Why Is She Smiling?

by Jay McInerney

For the past 20 years or so, Richard Powers seems to have been engaged in a prodigious attempt to redress the imbalance of knowledge that was the subject of C. P. Snow’s famous “Two Cultures” lecture. That, you will recall, was the one in which Snow, a British scientist and novelist, bemoaned the breakdown of communication between the sciences and the humanities. Unlike most of his novelistic peers, Powers speaks fluent science and technology. As a longtime reader of the mostly rapturous reviews of his novels, written by humanists who seemed deeply intimidated by his mastery of arcane branches of scientific knowledge, I managed — until recently — to avoid cracking any of them. As it turns out, his new novel, “Generosity,” is an excellent introduction to Powers’s work, a lighter, leaner treatment of his favorite themes and techniques.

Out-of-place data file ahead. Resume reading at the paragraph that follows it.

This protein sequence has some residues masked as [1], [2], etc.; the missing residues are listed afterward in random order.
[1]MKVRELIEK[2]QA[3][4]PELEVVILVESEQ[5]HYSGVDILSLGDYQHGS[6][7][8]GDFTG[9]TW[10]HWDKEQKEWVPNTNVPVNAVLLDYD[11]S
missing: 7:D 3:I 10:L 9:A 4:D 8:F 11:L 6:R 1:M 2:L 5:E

The new novel is certainly more buoyant than Powers’s last, the National Book Award-winning “Echo Maker,” which was, among other things, a dense and intricate exploration of neuropsychology with side trips into ornithology. While that book revolved around a young man who suffers serious brain damage, the central figure of “Generosity” is a woman ostensibly afflicted with hyperthymia — an excess of happiness. The new book poses the question, What if there were a happiness gene? Curiously enough it features a public debate between the two cultures, in which a tortured, charisma-challenged Nobel-winning novelist fares badly against a glibly articulate scientist arguing the case for genetic engineering. more

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